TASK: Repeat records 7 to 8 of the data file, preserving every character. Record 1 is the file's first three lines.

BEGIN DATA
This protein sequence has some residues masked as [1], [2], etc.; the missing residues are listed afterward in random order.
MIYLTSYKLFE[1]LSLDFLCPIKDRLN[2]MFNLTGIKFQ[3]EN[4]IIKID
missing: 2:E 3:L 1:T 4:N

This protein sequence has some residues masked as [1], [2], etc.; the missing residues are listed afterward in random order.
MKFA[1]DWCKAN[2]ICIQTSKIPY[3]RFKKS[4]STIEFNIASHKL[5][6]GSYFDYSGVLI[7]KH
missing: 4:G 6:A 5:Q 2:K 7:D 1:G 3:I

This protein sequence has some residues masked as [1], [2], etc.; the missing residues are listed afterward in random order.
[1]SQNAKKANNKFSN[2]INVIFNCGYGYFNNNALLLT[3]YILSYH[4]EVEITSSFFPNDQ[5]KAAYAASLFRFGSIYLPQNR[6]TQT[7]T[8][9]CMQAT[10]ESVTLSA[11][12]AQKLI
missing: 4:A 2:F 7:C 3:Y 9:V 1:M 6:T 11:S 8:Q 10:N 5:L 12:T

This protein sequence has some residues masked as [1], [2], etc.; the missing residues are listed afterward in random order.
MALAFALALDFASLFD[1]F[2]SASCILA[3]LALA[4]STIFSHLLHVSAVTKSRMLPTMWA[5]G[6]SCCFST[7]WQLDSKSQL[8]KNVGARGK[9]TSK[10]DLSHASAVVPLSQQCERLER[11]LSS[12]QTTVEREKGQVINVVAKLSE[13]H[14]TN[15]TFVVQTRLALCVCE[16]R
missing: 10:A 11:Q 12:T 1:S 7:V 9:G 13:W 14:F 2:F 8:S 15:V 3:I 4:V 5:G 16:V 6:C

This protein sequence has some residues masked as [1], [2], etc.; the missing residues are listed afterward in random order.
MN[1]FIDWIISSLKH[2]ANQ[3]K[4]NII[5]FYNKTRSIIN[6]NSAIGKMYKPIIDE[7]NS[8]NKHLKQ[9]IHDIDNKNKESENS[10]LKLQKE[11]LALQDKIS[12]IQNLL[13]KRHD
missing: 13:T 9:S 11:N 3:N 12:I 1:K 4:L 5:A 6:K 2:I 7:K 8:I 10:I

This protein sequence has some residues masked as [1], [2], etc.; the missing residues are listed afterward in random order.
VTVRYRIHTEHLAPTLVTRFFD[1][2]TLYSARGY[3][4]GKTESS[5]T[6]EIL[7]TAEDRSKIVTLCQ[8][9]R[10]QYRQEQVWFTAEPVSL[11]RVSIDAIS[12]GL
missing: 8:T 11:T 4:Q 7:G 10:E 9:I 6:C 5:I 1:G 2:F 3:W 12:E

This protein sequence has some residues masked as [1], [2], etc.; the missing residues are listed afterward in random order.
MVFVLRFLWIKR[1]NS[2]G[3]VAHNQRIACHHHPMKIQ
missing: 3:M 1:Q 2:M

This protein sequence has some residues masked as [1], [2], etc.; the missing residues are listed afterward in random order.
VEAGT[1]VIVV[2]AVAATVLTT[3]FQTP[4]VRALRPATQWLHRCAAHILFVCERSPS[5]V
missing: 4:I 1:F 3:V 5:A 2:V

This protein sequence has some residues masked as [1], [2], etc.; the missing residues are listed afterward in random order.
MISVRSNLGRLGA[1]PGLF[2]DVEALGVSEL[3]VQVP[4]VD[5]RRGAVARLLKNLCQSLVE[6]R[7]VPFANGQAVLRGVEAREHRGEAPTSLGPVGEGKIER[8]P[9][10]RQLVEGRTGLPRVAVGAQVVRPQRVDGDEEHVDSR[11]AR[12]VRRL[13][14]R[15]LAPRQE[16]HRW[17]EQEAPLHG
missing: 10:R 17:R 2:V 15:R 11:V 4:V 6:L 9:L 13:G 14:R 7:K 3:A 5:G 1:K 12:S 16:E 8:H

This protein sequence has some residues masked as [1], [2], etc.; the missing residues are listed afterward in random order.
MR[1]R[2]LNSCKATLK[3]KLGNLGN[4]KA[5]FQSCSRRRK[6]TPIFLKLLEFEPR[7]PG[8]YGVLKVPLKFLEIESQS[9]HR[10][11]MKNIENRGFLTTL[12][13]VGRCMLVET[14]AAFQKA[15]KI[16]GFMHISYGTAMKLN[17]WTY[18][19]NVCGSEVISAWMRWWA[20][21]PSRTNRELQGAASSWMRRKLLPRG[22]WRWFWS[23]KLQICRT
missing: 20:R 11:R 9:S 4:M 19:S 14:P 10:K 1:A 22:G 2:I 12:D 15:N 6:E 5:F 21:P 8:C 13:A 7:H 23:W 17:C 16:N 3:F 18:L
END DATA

This protein sequence has some residues masked as [1], [2], etc.; the missing residues are listed afterward in random order.
MVFVLRFLWIKR[1]NS[2]G[3]VAHNQRIACHHHPMKIQ
missing: 3:M 1:Q 2:M

This protein sequence has some residues masked as [1], [2], etc.; the missing residues are listed afterward in random order.
VEAGT[1]VIVV[2]AVAATVLTT[3]FQTP[4]VRALRPATQWLHRCAAHILFVCERSPS[5]V
missing: 4:I 1:F 3:V 5:A 2:V